A healthy diet is associated
with promoting health and preventing diseases. Junk foods are one of the leading causes of obesity, especially
A number of factors have
been found to influence a child's diet and eating pattern. These include genetic taste preferences, parents'
level of education and socioeconomic status, family structure and familial
A study was conducted in the United States to find out if the food and
nutrition intake of parents or household heads are associated with those of
children in the same household. The
researchers also tried to find out if the food and nutrition intake of a child
is adequate if the father/ mother/ household head's intake is adequate. They also evaluated whether the child tends
to eat excessively at an occasion in which the parents eat excessively. The eating occasions were characterized as
breakfast, brunch/lunch, supper/dinner, and other, food/beverage.
Households with children
between the ages of 2 and 18 years were included in the study. For the purpose of evaluation, the children
were divided into 3 groups: preschoolers
(2-5 year olds), school-age (6-11
year olds), and teenagers (12-18 year olds).
Only 1 child was included per household. Thus, a total of 2380 children were included in the study, of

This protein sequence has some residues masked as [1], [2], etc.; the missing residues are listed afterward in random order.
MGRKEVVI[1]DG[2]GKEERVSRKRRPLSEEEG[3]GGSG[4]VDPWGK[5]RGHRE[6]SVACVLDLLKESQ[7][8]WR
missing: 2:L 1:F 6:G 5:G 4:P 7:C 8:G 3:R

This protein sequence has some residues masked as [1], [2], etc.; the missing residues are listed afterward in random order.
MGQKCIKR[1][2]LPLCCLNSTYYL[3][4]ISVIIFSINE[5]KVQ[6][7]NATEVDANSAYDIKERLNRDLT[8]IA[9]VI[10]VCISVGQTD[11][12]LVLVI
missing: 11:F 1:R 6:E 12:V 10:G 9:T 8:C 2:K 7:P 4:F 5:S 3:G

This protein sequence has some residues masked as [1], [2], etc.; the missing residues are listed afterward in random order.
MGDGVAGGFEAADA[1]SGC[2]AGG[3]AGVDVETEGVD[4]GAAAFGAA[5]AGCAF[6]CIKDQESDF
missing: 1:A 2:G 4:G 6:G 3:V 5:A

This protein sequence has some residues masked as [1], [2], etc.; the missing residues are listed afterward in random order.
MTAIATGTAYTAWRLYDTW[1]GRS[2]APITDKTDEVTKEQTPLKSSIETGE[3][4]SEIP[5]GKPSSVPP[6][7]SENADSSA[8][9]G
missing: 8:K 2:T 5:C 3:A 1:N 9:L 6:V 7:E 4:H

which 708 were in the preschoolers group, 836 in the school-age group and 836
in the teenagers group.
Information regarding diet
was collected from the family in case of younger children and from the children
themselves in case of the older ones. The
nutrition value of the food was calculated.
The study found that a child's diet is slightly to moderately
influenced by the diet of the female household head. This is particularly true for intake of meat in preschool
children. The influence was slightly
stronger for younger children as compared to teenagers. Teenagers come in contact with people
outside their homes and tend to get influenced by them.
The males in the household also influenced the dietary practices in
children. The intake of fruits in preschool children
was particularly influenced by their intake in male household members. Thus, if the father prefers a fruit as a
snack, it is likely that the child may also go in for a similar snack.
The total amount of food intake in children was likely to meet the
recommendations if the intake in adults neared their recommendations. This was true for most types of nutrients and foods including
fruits and vegetables.
Also, children are likely to eat extra on occasions when they observe their
parents eating extra.
Thus, we see that diet of parents or other adults in a household
influences the choice as well as the amount of food taken in by a child,
especially in a younger child. Children
are likely to observe the diet of the adults, even if the food is not taken at
the same time. Even what the men in the
household eat influences the diet of the child. Thus, if the child's food
habits have to change, it is important to change the adult's diet to a healthier
Zuercher JL, Wagstaff DA, Kranz S.
Associations of food group and nutrient intake, diet quality, and meal
sizes between adults and children in the same household: a cross-sectional
analysis of U.S. households. Nutrition
Journal 2011, 10:131 doi:10.1186/1475-2891-10-131